Government inaction leaves one fifth of BC’s children poor


THE 2014 BC Child Poverty Report Card released on Monday by First Call: BC Child and Youth Advocacy Coalition shows little progress has been made to reduce child and family poverty in wealthy BC.

This year marks 25 years since the unanimous House of Commons resolution to end child poverty in Canada by the year 2000. However, since 1989, there has been an increase in BC’s child poverty rate from 16% to 21% in 2012 (the latest figures available from Statistics Canada).

At 21%, BC’s child poverty rate is higher than the Canadian average of 19% and represents 169,420 children — enough children to fill the Canucks’ stadium over nine times.

“We have failed miserably to take action to reduce child and family poverty in this province,” said Adrienne Montani, First Call’s Provincial Coordinator. “And the federal government has not only dropped the ball on this issue, they are making things worse with new tax policy such as family income splitting, that will primarily help wealthy, single earner families and do nothing to help lone-parent and low income families.”

Other key findings in the report include:

* One out of every five BC children live in poverty.

* Children living in lone-parent families, the vast majority of them single mother families, had a shocking 50 per cent poverty rate in 2012, and were living on average $10,000 below the poverty line.

* The poverty rate for BC children living in two-parent families  was 13% and these families were on average more than $10,000 below the poverty line.

* 24 out of BC’s 29 regional districts had at least 1,000 children living in poverty. The highest rate was found in the Central Coast Regional District, with a 55% child poverty rate.

* 80% of all Metro Vancouver census tracts had at least 100 poor children living in them, and most  municipalities had multiple numbers of census tracts with child poverty rates of 20% or higher.

* There was a slight decrease of 0.2% in the child poverty rate between 2011 and 2012, and a nearly 5% decrease in the 13-year period from 2000.

“Concerted government action in the form of a comprehensive poverty reduction plan for the province is long overdue,” said Cheryl Mixon, Chairperson of the First Call Coalition. Community and business groups, local governments, the Representative for Children and Youth and the Legislature’s Finance Committee have all recommended that we develop a plan, and we are still the only province in Canada without one.”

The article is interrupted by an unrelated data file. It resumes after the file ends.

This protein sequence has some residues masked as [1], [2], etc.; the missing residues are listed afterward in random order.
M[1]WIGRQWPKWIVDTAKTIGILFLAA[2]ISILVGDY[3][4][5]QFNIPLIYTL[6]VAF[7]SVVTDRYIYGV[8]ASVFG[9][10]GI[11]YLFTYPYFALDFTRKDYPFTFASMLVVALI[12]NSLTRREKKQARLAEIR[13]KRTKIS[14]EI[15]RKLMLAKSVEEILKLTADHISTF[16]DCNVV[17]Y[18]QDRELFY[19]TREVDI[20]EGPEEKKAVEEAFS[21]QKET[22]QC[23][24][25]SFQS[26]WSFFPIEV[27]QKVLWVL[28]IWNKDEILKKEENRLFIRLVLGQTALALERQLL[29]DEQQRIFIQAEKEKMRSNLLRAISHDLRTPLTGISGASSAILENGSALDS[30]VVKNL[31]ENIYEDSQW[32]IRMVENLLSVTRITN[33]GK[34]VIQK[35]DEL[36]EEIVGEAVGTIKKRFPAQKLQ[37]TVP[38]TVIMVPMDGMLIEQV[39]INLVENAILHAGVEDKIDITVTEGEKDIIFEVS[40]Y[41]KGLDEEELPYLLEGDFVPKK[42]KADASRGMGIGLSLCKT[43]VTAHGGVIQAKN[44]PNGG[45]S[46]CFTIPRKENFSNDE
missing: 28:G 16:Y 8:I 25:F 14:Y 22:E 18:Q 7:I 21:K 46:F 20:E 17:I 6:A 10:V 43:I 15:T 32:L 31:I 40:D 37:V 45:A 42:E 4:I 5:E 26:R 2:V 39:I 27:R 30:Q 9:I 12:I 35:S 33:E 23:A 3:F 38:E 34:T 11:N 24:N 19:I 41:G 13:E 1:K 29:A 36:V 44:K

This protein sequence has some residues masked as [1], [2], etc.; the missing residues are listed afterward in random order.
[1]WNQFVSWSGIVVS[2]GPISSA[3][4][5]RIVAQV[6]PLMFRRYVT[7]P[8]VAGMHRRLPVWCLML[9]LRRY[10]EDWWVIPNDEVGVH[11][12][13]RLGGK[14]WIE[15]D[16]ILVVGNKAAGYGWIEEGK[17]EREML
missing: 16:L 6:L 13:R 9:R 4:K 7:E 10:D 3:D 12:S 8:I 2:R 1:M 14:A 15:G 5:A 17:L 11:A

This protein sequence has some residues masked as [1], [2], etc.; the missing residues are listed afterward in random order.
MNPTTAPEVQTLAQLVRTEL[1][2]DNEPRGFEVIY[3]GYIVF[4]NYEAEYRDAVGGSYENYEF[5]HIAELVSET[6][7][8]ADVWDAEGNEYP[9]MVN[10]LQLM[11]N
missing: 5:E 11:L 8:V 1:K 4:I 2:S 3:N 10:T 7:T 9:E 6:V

The Report Card makes 19 public policy recommendations that would help reduce the child poverty rate to seven percent or less by 2020. These recommendations include adopting the $10 a Day Child Care Plan; increasing and indexing the minimum wage, welfare rates and federal child tax benefits; paying living wages; enhancing Employment Insurance benefits and eligibility; increasing affordable housing options for families; and improving the affordability of post-secondary education, among others.

“Consistently high child poverty rates should worry us all,” said Scott Graham, Associate Executive Director of SPARC BC. “The social and economic costs that result from poor nutrition, limited opportunity, and chronic family stress are huge. Failing to invest now to decrease the negative effects poverty has on child development for such a large percentage of our child population is a false economy. BC is not a poor province and we can afford to take better care of each other.”

Viveca Ellis, of the Single Mothers’ Alliance of BC noted, “Child poverty is not a given, or an inevitable fact, it is a crisis, a policy-failure crisis that violates the fundamental rights of the child. The crisis of poverty can come for any of us, at any time.”

First Call: BC Child and Youth Advocacy Coalition is part of Campaign 2000, a national network that marks the anniversary every November of the 1989 pledge by the House of Commons to work to end child poverty by the year 2000. The 2014 BC Child Poverty Report Card was prepared by the First Call Coalition with the help of the Social Planning and Research Council of BC (SPARC BC).